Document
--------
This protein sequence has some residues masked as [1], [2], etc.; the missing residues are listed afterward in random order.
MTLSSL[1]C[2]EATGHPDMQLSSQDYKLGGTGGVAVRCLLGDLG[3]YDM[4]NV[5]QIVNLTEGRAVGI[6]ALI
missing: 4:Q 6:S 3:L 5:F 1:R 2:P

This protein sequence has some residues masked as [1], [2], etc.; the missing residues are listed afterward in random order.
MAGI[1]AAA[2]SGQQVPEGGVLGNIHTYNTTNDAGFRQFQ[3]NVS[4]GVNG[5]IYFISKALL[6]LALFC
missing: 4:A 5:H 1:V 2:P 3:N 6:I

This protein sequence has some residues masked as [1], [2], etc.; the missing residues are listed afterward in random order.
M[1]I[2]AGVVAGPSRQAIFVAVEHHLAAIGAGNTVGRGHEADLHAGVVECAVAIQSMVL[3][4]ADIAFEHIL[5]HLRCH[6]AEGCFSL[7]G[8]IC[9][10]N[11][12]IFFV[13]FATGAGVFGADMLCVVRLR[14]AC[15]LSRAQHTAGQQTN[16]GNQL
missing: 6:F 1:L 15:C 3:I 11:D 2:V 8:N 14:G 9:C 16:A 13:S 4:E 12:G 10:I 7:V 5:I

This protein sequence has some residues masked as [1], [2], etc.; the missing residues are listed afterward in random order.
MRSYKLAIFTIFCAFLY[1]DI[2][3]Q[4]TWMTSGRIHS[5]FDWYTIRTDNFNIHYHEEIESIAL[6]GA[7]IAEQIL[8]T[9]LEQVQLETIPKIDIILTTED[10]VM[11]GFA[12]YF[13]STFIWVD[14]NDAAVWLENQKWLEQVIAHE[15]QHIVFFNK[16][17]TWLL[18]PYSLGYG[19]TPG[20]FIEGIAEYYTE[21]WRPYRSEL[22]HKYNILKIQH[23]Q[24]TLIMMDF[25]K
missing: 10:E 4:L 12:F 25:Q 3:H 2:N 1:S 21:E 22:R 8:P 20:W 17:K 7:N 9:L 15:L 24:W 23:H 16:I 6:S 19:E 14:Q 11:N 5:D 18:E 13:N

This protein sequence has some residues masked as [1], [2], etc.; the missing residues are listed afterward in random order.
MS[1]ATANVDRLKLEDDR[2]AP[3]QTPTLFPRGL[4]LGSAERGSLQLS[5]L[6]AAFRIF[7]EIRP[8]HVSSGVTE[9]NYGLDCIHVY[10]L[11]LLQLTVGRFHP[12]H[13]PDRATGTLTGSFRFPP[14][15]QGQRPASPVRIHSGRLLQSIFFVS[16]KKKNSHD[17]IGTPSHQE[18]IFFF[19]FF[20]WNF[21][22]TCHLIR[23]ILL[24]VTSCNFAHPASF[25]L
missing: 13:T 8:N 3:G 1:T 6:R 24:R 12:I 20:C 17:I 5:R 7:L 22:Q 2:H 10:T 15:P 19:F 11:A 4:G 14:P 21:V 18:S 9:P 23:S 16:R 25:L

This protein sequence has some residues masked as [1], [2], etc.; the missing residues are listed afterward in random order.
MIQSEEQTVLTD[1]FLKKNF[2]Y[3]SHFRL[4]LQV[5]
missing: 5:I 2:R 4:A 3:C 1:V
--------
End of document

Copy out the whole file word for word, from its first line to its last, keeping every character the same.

This protein sequence has some residues masked as [1], [2], etc.; the missing residues are listed afterward in random order.
MTLSSL[1]C[2]EATGHPDMQLSSQDYKLGGTGGVAVRCLLGDLG[3]YDM[4]NV[5]QIVNLTEGRAVGI[6]ALI
missing: 4:Q 6:S 3:L 5:F 1:R 2:P

This protein sequence has some residues masked as [1], [2], etc.; the missing residues are listed afterward in random order.
MAGI[1]AAA[2]SGQQVPEGGVLGNIHTYNTTNDAGFRQFQ[3]NVS[4]GVNG[5]IYFISKALL[6]LALFC
missing: 4:A 5:H 1:V 2:P 3:N 6:I

This protein sequence has some residues masked as [1], [2], etc.; the missing residues are listed afterward in random order.
M[1]I[2]AGVVAGPSRQAIFVAVEHHLAAIGAGNTVGRGHEADLHAGVVECAVAIQSMVL[3][4]ADIAFEHIL[5]HLRCH[6]AEGCFSL[7]G[8]IC[9][10]N[11][12]IFFV[13]FATGAGVFGADMLCVVRLR[14]AC[15]LSRAQHTAGQQTN[16]GNQL
missing: 6:F 1:L 15:C 3:I 11:D 2:V 8:N 14:G 9:C 16:A 13:S 4:E 12:G 10:I 7:V 5:I

This protein sequence has some residues masked as [1], [2], etc.; the missing residues are listed afterward in random order.
MRSYKLAIFTIFCAFLY[1]DI[2][3]Q[4]TWMTSGRIHS[5]FDWYTIRTDNFNIHYHEEIESIAL[6]GA[7]IAEQIL[8]T[9]LEQVQLETIPKIDIILTTED[10]VM[11]GFA[12]YF[13]STFIWVD[14]NDAAVWLENQKWLEQVIAHE[15]QHIVFFNK[16][17]TWLL[18]PYSLGYG[19]TPG[20]FIEGIAEYYTE[21]WRPYRSEL[22]HKYNILKIQH[23]Q[24]TLIMMDF[25]K
missing: 10:E 4:L 12:F 25:Q 3:H 2:N 1:S 21:E 22:R 8:P 20:W 17:K 7:N 9:L 15:L 24:W 23:H 16:I 6:S 19:E 14:Q 11:N 5:D 18:E 13:N

This protein sequence has some residues masked as [1], [2], etc.; the missing residues are listed afterward in random order.
MS[1]ATANVDRLKLEDDR[2]AP[3]QTPTLFPRGL[4]LGSAERGSLQLS[5]L[6]AAFRIF[7]EIRP[8]HVSSGVTE[9]NYGLDCIHVY[10]L[11]LLQLTVGRFHP[12]H[13]PDRATGTLTGSFRFPP[14][15]QGQRPASPVRIHSGRLLQSIFFVS[16]KKKNSHD[17]IGTPSHQE[18]IFFF[19]FF[20]WNF[21][22]TCHLIR[23]ILL[24]VTSCNFAHPASF[25]L
missing: 13:T 8:N 3:G 1:T 6:R 24:R 12:I 20:C 17:I 5:R 7:L 22:Q 2:H 10:T 15:P 19:F 11:A 4:G 14:P 21:V 18:S 9:P 23:S 16:R 25:L

This protein sequence has some residues masked as [1], [2], etc.; the missing residues are listed afterward in random order.
MIQSEEQTVLTD[1]FLKKNF[2]Y[3]SHFRL[4]LQV[5]
missing: 5:I 2:R 4:A 3:C 1:V